Q:  Can cervical cancer be prevented?

A:  A recent international study of 66 million men and women under age 30, published in 2019 in The Lancet medical journal, found that the human papillomavirus (HPV) vaccine significantly reduced precancerous changes in the cervical cells of girls and young women.  Another recent study found that the incidence of cervical cancer in young women dropped significantly a few years after the vaccine was introduced. HPV vaccination is recommended for both boys and girls ages 11-12, but it can be administered through age 26 if they were not vaccinated prior.  In some cases, adults aged 27-45 years of age can also consider getting the vaccine after discussion with their physicians. 

This is very good news, as all three vaccines available in the market protects against the two types of HPV that are responsible for most cases of cervical cancer. One of the vaccines (Gardasil) also protects against HPV strains (6 and 11) that cause a majority of genital warts, and the most recent vaccine (Gardasil 9) protects against an additional 5 cancer causing HPV strains (31, 33, 45, 52, and 58).    

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More than 13,800 American women are diagnosed with invasive cervical cancer each year, and about 4,290 women a year die from it.  There is mounting evidence that this cancer can be prevented, and longstanding evidence that precancerous changes (dysplasia) and early cancer can be detected and kept from progressing if treated in time.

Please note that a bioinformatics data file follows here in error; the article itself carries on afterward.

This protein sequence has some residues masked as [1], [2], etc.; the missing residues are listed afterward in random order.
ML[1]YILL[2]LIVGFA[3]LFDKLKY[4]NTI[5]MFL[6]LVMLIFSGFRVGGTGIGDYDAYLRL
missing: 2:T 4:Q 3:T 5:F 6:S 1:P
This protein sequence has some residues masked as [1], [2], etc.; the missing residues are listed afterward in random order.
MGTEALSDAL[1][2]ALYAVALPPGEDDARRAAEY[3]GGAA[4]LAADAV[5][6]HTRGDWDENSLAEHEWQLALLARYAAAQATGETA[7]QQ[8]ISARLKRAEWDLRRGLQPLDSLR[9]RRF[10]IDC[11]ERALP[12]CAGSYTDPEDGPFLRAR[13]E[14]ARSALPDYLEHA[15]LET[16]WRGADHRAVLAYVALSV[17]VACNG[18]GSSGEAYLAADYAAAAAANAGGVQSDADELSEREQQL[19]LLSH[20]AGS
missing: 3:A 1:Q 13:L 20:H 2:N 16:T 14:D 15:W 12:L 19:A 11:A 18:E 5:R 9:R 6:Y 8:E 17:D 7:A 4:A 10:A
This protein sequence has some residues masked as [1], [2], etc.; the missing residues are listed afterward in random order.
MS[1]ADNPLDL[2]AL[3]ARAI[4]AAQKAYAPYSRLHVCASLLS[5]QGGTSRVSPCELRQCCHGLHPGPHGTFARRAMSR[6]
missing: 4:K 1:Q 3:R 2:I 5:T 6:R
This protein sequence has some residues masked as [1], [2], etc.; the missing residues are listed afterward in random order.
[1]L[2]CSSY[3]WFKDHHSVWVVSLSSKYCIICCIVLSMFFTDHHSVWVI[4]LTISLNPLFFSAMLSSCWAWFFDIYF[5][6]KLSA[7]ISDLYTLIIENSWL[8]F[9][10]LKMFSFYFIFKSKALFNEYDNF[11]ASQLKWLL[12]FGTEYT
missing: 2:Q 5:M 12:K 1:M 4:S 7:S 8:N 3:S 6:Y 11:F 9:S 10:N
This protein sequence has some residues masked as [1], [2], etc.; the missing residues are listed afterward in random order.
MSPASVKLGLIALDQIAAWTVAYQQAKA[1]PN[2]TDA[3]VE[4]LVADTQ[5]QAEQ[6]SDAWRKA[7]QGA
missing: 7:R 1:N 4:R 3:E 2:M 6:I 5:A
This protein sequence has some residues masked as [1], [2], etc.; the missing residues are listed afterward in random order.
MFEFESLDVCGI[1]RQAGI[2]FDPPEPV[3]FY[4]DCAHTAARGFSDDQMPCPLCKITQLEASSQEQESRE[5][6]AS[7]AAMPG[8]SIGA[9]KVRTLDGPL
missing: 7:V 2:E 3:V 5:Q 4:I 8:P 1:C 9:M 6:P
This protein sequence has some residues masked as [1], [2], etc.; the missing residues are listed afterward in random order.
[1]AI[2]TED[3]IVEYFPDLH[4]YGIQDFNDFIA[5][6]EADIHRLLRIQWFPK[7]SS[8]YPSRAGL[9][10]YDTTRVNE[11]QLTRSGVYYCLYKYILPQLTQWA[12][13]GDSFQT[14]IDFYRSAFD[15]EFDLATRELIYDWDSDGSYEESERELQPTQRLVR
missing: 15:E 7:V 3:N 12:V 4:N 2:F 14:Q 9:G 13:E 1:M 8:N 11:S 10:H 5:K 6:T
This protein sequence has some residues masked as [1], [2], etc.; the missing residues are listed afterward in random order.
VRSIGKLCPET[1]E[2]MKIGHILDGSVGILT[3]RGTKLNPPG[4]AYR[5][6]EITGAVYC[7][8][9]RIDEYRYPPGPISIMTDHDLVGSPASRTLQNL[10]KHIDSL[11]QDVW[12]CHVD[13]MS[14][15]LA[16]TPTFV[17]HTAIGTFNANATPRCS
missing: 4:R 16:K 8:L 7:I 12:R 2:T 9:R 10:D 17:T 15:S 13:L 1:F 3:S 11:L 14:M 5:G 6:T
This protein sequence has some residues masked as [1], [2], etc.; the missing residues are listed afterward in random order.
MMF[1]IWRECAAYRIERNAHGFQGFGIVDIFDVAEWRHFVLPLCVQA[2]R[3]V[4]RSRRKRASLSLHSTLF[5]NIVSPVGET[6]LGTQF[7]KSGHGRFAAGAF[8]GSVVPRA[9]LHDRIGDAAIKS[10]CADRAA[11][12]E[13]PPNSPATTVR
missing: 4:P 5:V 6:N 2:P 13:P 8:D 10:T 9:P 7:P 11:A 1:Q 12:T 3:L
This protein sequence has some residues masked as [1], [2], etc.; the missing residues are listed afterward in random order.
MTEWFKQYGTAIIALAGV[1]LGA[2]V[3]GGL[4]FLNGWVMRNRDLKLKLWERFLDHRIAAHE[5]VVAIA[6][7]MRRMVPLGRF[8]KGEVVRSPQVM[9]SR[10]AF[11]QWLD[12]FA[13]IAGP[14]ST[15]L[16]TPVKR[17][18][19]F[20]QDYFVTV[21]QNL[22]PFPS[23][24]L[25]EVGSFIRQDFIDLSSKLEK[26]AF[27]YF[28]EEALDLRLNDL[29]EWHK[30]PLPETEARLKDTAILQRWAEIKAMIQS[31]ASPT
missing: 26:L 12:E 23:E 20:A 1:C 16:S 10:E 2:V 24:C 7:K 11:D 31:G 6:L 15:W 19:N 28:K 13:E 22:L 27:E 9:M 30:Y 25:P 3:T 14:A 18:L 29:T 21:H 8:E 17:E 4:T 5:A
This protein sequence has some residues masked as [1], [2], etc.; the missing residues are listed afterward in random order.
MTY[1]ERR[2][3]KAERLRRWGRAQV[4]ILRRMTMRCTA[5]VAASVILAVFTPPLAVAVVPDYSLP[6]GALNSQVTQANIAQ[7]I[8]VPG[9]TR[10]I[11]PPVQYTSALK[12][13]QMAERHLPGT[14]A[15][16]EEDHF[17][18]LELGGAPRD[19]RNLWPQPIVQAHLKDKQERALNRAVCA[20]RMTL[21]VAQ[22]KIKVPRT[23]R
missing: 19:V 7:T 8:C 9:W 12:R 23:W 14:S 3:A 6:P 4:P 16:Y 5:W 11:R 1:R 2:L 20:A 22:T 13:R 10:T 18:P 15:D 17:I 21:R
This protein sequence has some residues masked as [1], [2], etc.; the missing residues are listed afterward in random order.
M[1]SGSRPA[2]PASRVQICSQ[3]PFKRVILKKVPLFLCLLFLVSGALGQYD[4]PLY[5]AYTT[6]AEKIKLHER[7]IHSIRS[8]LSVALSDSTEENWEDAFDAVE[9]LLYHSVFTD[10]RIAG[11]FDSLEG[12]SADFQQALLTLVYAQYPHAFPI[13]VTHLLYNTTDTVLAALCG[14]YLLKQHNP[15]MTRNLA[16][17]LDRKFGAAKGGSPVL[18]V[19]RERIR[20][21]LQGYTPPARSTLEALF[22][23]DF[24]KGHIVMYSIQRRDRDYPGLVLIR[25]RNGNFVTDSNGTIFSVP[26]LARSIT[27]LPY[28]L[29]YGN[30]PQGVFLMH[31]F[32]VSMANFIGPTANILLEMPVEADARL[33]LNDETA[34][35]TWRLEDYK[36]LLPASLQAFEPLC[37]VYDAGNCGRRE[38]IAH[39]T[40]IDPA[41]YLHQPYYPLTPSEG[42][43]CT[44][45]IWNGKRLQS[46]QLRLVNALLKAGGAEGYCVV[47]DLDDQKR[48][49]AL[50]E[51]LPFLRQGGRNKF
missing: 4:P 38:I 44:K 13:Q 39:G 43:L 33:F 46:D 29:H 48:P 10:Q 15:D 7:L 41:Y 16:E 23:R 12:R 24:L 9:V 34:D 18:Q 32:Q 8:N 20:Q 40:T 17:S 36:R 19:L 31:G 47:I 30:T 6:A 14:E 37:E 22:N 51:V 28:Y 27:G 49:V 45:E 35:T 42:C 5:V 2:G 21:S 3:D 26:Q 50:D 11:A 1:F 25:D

Cervical cancer is usually diagnosed between the ages of 35 and 44 with the average of diagnosis at the age of 50.  Screening guidelines in the United States recommend  initiating cervical cancer screening with a pap smear at the age of 21 and repeating the test every 3 years if normal up to the age of 30. Starting at age 30, HPV testing can be performed  along with the Pap test every five years.   If there is persistent presence of high risk HPV strains found with repeat testing, then additional monitoring may be performed. A physical exam, pelvic exam and personal/family health history should also be done at each visit with your ob/gyn.

It is important to know some of the symptoms that can be found with cervical cancer.  They may include abnormal or irregular  vaginal bleeding, vaginal discharge and/or pain during sex. These symptoms may not necessarily mean a diagnosis of cancer, but see your physician as soon as possible if you have them. More importantly, it is important to follow the guidelines and start the appropriate screening tests as recommended. If you have an abnormal pap smear, it is even more important to continue close follow up with your physician to avoid progression into cervical cancer. If cervical cancer is diagnosed early, the chance for cure is high and more recently,  novel treatment modalities such as immunotherapy and targeted therapy have improved our ability to treat this highly morbid but preventable disease.

 

(NOTE: Dr. Gattoc’s office does not provide HPV vaccination.   It is generally given by  primary care physicians, OB-Gyn’s  or pharmacies.)

Dr. Gattoc is a Gynecologic Oncologist at Atlantic Health System’s Overlook Medical Center, in Summit, and Morristown Medical Center.  She is a physician member of the Atlantic Women’s Cancer Center, part of Atlantic Medical Group.